Portulaca, and Indians

I was perplexed. It was mid-May and no sign of the portulaca. I don’t know much about portulaca. For one thing, I am not quite sure if, like deer, portulaca is the same for singular and plural. It believe it is, but my wife always calls them “portulacas,” or even “portulaccis,” which I am pretty sure is incorrect. I’ll let you tell her. Portulaca is a flowering plant. We have it all along the white picket fence in front of our house. When in full bloom, it is spectacular. A vibrant display of bright, multi-colored flowers. Technically, portulaca is an… Continue Reading

A win-win, I think

I sort of like this World Series because I’ll be happy no matter which team wins. And I sort of don’t for the same reason. Typically I find myself leaning one way or the other even if my team, the St. Louis Cardinals, is not in it. But not this year. Of course, as a baseball fan, I’d like to see the Cubs win. It’s something many of us never thought we’d see in our lifetimes. But the Cubs were so darned good all season, it’s hard to think of them as underdogs any more. That tag belongs to the… Continue Reading

A tale of two mothers-in-law

Sunday is National Mother-in-law Day. I’ve had two mothers-in-law and I loved them both. The first, Dolores Smelster Sefchik, had a formal way about her but let her hair down enough around me that we remained close even after her daughter and I divorced. Our meetings, especially at Christmas time, were clandestine after that. I’d bring her a decadent box of Godiva chocolates and she’d have a merrily wrapped shirt and tie for me. I still wear some of those ties, more than 20 years later. Dolores liked Christmas, especially her holiday record albums. I cannot hear Burl Ives singing… Continue Reading

Let them eat kuchen

Dessert has its own day. I’m not kidding. It was last Friday. I heard about it on the radio on my way to the college and was surprised at how much time I spent thinking about it. Funny the things that capture one’s imagination. Don’t know about you but I did not grow up in a dessert household. Oh, Mom was always baking a cake or whipping up rice pudding or something, but we rarely ate it right after a meal. A layer cake was often Sunday evening supper. We’d eat a large meal at midday and just cake later… Continue Reading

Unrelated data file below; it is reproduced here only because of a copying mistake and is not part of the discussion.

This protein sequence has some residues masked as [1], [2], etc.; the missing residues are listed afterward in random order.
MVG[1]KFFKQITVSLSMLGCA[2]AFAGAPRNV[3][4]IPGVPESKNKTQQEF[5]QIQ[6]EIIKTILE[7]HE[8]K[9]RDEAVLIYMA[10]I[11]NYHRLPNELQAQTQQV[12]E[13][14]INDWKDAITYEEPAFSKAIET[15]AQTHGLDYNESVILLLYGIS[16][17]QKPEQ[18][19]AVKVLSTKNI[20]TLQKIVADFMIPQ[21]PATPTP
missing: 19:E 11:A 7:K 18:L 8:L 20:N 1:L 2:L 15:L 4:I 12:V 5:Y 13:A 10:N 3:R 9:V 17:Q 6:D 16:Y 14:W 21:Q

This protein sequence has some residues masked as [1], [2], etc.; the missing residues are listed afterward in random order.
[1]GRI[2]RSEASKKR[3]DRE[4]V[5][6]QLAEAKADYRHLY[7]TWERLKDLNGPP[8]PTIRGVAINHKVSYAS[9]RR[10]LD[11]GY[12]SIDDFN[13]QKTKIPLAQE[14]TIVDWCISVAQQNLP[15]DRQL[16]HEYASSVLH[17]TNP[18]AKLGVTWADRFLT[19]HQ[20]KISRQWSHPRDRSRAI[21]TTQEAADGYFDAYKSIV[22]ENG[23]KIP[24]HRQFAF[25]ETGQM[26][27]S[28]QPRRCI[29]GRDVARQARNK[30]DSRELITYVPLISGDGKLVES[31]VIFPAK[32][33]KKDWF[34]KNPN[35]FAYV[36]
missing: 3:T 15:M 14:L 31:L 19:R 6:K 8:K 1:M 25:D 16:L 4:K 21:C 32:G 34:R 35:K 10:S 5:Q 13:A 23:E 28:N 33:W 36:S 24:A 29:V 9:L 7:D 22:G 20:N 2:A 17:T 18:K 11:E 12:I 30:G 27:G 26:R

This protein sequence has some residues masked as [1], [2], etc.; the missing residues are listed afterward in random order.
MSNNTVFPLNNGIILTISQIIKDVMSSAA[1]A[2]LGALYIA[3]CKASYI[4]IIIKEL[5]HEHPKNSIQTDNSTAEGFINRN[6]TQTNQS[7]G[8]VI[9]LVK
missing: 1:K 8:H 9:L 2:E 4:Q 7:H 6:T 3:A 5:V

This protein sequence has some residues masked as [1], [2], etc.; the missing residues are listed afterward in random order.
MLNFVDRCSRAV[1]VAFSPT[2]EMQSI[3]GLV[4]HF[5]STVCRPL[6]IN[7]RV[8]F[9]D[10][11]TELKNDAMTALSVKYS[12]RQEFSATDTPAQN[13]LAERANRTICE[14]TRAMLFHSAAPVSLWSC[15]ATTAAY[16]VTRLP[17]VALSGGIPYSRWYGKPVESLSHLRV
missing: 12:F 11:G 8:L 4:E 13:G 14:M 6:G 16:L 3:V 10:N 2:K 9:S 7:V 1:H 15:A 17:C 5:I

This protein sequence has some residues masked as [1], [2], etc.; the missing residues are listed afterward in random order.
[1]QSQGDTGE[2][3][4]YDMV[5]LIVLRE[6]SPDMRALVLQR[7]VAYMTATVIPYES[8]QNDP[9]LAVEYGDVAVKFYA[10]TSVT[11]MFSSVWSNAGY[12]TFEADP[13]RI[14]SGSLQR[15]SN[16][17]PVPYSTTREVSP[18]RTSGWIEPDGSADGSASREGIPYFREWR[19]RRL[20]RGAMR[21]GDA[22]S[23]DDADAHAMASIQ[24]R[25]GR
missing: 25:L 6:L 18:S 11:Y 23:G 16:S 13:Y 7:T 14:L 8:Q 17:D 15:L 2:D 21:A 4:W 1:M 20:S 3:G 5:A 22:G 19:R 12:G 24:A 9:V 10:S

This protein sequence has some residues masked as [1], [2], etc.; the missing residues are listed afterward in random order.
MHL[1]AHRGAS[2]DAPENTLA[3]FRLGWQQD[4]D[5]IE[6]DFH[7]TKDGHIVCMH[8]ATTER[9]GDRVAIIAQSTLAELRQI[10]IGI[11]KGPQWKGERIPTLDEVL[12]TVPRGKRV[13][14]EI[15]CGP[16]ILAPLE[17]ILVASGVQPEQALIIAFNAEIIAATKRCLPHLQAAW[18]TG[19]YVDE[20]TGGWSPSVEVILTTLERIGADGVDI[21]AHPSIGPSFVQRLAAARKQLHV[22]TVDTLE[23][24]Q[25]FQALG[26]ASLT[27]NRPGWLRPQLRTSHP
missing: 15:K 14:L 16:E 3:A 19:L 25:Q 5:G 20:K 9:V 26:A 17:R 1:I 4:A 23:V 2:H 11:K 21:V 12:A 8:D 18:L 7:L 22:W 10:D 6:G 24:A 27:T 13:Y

In a way I did know Tom Fritz

People aren’t supposed to die at 54 years old the way Tom Fritz did Sunday. I did not know Tom Fritz. Did not know about his dedication to Avoca Borough, especially to its youth, until I read the many tributes to him early in the week. Did not know how active he was at Sacred Heart of Jesus Church in Dupont until I read his obituary. Did not know about the years he put in at Avoca Little League until my friend Paul Trzcinski told me Tom had been his coach. I did not know Tom’s wife Diane either. I… Continue Reading

Dad’s birthday

Had he lived, my dad would being celebrating his 95th birthday today, Oct. 12. Well, I suppose we all would. Wish that were the case. He passed away in 1994. When we were little Dad would tell us he was born at the same time Columbus was discovering America and we believed him. My dad was a kidder. He enjoyed making people laugh, even if it was slightly inappropriate. A farm boy with an 8th grade education and four years of fighting from island to island in the Pacific during World War II under his belt, he had little tolerance… Continue Reading

In the pink in Pittston

I mentioned here a year ago that I had never heard of Thomas Pink shirts until Mary Kay and I were standing in front of the flagship store on Jermyn Street in London in 2002. I had been dabbling in the world of major fundraising the previous two years under the tutelage of Thomas R. Robinson. Tom had just formed the group TRR & Associates. At first, he had one associate, me. Soon thereafter we were joined by the ultimate fund raiser Bobbi Steever, who now works with Bobby Tambur. Tom was, and is a fastidious dresser and since he… Continue Reading

In the ‘Thoreaus’ of a ‘new’ old book

My student was incredulous. I had just admitted I had never read “Walden.” I told him I quoted Henry David Thoreau all the time. “Most men live lives of quiet desperation.” “Beware all ventures for which you need new clothes.” “The perception of beauty is a moral obligation.” And, of course: “Simplify, simplify.” I use that last one primarily when guiding students to be better writers. But the book itself? No, I had never read it. The next time I saw him the student had a copy of Walden for me. His copy. And now I’m hooked. Two things that… Continue Reading